Ground-based γ-ray observatories, such as the VERITAS array of imaging atmospheric Cherenkov telescopes, provide insight into very-high-energy (VHE, E > 100 GeV) astrophysical transient events. Examples include the evaporation of primordial black holes, gamma-ray bursts and flaring blazars. Identifying such events with a serendipitous location and time of occurrence is difficult. Thus, employing a robust search method becomes crucial. An implementation of a transient detection method based on deep-learning techniques for VERITAS will be presented. This data-driven approach significantly reduces the dependency on the characterization of the instrument response and the modelling of the expected transient signal. The response of the instrument is affected by various factors, such as the elevation of the source and the night sky background. The study of these effects allows enhancing the deep learning method with additional parameters to infer their influences on the data. This improves the performance and stability for a wide range of observational conditions. We illustrate our method for an historic flare of the blazar BL Lac that was detected by VERITAS in October 2016. We find a promising performance for the detection of such a flare in timescales of minutes that compares well with the VERITAS standard analysis.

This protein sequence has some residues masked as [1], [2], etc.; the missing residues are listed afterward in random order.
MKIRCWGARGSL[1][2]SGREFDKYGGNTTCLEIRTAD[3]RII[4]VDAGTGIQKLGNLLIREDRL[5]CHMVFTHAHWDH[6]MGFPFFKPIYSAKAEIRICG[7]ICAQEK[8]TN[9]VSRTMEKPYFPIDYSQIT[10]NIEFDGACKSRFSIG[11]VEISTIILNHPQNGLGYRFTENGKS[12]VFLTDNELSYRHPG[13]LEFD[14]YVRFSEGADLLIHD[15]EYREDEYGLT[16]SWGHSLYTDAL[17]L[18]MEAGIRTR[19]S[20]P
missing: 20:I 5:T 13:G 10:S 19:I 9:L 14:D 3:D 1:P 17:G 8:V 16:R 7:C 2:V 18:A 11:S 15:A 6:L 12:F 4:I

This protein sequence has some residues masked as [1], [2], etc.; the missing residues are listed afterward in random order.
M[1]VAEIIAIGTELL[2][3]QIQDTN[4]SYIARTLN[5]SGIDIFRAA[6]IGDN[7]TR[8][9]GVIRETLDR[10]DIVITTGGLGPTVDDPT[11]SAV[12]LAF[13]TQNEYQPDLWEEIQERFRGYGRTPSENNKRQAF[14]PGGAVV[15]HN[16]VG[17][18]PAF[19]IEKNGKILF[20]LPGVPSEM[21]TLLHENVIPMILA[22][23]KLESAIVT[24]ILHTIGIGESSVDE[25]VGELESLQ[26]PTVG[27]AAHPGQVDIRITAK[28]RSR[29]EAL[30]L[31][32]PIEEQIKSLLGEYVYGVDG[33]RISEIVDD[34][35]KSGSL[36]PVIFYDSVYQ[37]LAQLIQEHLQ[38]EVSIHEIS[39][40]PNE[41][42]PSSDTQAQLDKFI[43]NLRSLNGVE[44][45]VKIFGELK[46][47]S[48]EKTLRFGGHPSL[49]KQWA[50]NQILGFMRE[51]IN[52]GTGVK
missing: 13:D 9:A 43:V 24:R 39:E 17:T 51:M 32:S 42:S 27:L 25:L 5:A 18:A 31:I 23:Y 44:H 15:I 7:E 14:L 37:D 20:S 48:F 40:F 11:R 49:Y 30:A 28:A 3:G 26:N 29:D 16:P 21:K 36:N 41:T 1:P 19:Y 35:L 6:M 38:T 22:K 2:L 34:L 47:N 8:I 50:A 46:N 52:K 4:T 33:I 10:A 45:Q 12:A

|Original language||English (US)|
|Journal||Proceedings of Science|
|State||Published - Mar 18 2022|
|Event||37th International Cosmic Ray Conference, ICRC 2021 - Virtual, Berlin, Germany|
Duration: Jul 12 2021 → Jul 23 2021
Bibliographical noteFunding Information:
the Helmholtz Association in Germany. This research used resources provided by the Open Science Grid, which is supported by the National Science Foundation and the U.S. Department of Energy’s Office of Science, and resources of the National Energy Research Scientific Computing Center (NERSC), a U.S. Department of Energy Office of Science User Facility operated under Contract No. DE-AC02-05CH11231. We acknowledge the excellent work of the technical support staff at the Fred Lawrence Whipple Observatory and at the collaborating institutions in the construction and operation of the instrument. K. Pfrang acknowledges the support of the Young Investigators Program of the Helmholtz Association.
This research is supported by grants from the U.S. Department of Energy Office of Science, the U.S. National Science Foundation and the Smithsonian Institution, by NSERC in Canada, and by
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